We are mesmerized by every muscle in Patricia Racette’s face in constant emotional shift as the score similarly travels in tempo and tone. This is “Tosca” up close as only the Metropolitan Opera’s HD Broadcasts can deliver.
To see Racette’s consummate acting so intimately as she sings this demanding title role is exhilarating. We similarly thrill at Roberto Alagna singing the famous arias of the Cavaradossi male lead. We inhabit a stereo mindset both admiring George Gagnidze singing beautiful baritone music while he simultaneously creates the ever so evil and repugnant Scarpia character. As the plot unfolds, to see him is to loathe him.
Puccini’s Tosca is the iconic opera tragic story with a diva at its center. Everyone suffers and everyone dies—but not until some of the world’s most beautiful arias are sung and the story is told.
We first meet Cavaradossi when he is at work on a painting in a church. It is then that we learn of his deep love for Tosca as he sings the beautiful “Rencondita armonia” aria.
He discovers that a friend of his, Angelotti (sung by Richard Bernstein) who is on the run from the police is hiding in the church and he hurriedly makes plans to help him.
Then his love Tosca arrives in the Church where we see the sexual chemistry of Tosca and Cavaradossi at work both creating and quelling her jealousy.
She is so jealous of a beautiful woman that he is painting that she insists he change her eye color from blue to brown like hers.
Tosca playfully dismisses Cavaradossi’s reminder that they are in Church with her assertion that the Virgin is most loving and forgiving, an important foreshadowing of her inner thoughts in acts to come.
When Tosca leaves Cavaradossi arranges for his friend Angelotti’s escape to his cottage.
Then, amidst choirboys’ angelic song in praise of a victory against Napoleon, the evil Scarpia arrives.
He discovers Angelotti’s sister’s fan and hatches a plot to use Tosca’s jealousy to help him track down Angelotti.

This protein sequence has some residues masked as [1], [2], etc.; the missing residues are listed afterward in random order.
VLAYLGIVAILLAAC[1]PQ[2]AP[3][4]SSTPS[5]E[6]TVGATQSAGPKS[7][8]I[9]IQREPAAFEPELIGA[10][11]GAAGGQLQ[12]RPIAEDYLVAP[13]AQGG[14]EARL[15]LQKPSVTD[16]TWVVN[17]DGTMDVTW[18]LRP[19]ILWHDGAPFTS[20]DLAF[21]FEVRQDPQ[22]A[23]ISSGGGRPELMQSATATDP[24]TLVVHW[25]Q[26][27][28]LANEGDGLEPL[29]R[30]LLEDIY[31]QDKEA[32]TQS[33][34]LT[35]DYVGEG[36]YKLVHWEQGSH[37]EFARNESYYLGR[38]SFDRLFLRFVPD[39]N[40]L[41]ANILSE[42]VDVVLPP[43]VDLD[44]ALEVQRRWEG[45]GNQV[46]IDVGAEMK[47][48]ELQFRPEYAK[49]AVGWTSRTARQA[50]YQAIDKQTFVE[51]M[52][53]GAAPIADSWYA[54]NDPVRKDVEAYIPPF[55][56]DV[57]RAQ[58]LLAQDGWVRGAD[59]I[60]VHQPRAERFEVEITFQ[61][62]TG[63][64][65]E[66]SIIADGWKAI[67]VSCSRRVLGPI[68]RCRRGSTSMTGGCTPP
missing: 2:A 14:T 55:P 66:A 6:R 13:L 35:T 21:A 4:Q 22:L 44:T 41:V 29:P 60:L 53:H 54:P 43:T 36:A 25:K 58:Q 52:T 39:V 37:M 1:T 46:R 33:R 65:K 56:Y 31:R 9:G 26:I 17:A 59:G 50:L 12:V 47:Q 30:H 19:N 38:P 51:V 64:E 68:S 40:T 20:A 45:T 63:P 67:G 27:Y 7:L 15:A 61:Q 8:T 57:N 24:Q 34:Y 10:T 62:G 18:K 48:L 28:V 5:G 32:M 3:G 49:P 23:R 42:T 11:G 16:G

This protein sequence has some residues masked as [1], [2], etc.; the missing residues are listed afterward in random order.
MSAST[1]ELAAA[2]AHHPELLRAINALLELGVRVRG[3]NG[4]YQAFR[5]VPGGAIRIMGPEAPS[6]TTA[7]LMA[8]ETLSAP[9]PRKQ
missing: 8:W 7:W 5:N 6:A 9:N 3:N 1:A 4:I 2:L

Tosca takes Scarpia’s bait, mistakenly thinking that Cavaradossi is two-timing her, just as the repugnantly evil Scarpia had planned. Scarpia not only wants to capture Angelotti but also plots how to make Tosca his sexual conquest.
When Scarpia’s men don’t find Angelotti, they instead bring Cavaradossi to the torture chamber. Tosca arrives and is broken down by hearing Cavaradossi’s screams as he is tortured, and she gives away Angelotti’s hiding place in hopes of sparing Cavaradossi, although that goes against Cavaradossi’s wish.
When news of a defeat by Napoleon arrives Cavaradossi summons strength to denounce Scarpia’s tyranny. That’s enough to get him scheduled for execution and to unleash Scarpia in the next round of his scheming to get Tosca to submit to his will.
Tosca resists Scarpia as best she can, but he puts forth that the only way to save her lover from death is to surrender to him.
She comes upon a knife and knows what she has to do. But first she asks God why someone as loving and innocent as she could come to this point in her famous aria, “Vissi D’arte”.
Scarpio tells Tosca that there will only be a mock execution of her lover and she is given a letter that guarantees their safe passage abroad after the mock execution. Then, Tosca takes charge and kills Scarpia at the moment when he positions to rape her.
Meanwhile, the tortured Cavaradossi awaits his execution in prison. He can think only of his love for Tosca and sings of his memories in the enchanting aria “E lucevan le stelle”, which is set to a hauntingly melodic line that we hear when we first see him in prison.
Tosca arrives and tells Cavaradossi of the mock execution and their escape and how she killed the evil Scarpia.
Cavaradossi sings of her lovely hands and person and how they were not meant for such an act.
For a moment a happy ending seems in sight.
But then the mock execution turns out to be real. Cavaradossi is dead and a distraught Tosca jumps out the tower to her end when she is chased by Scarpia’s men.
There—you’ve just read the story line in less than five minutes but this opera, with intermissions, is more than three hours. It is the absolute beauty of Puccini’s score that transports us into waiting for every note making the time fly. The superb acting of the three lead characters and the camera’s ability to let us see their facial expressions in fine detail makes this HD Broadcast so memorable.
Yes, live opera is special. But the intermission segments on these broadcasts are also priceless. We meet the athletic stunt man who plays Angelotti’s double. We see the massive sets being moved with choreographed precision and meet the Master Carpenter who shouts order to make that dance happen. We see movie clips of Maestro James Levine rehearsing and talking about overcoming his recent illness such that he is returning to the pit for Falstaff in the coming weeks. We meet each of the leads and hear their thoughts on what it takes to play their parts. It’s this inside track that makes the HD Broadcasts even more superb than the thrill of the up close cameras.
“Tosca” can be seen again on Wednesday November 13 at 6 PM.
For more information on which theaters are offering these HD Broadcasts and the remaining operas in the season visit the Metropolitan Opera Web pages on the HD Broadcasts.
Photos: Marty Sohl/Metropolitan Opera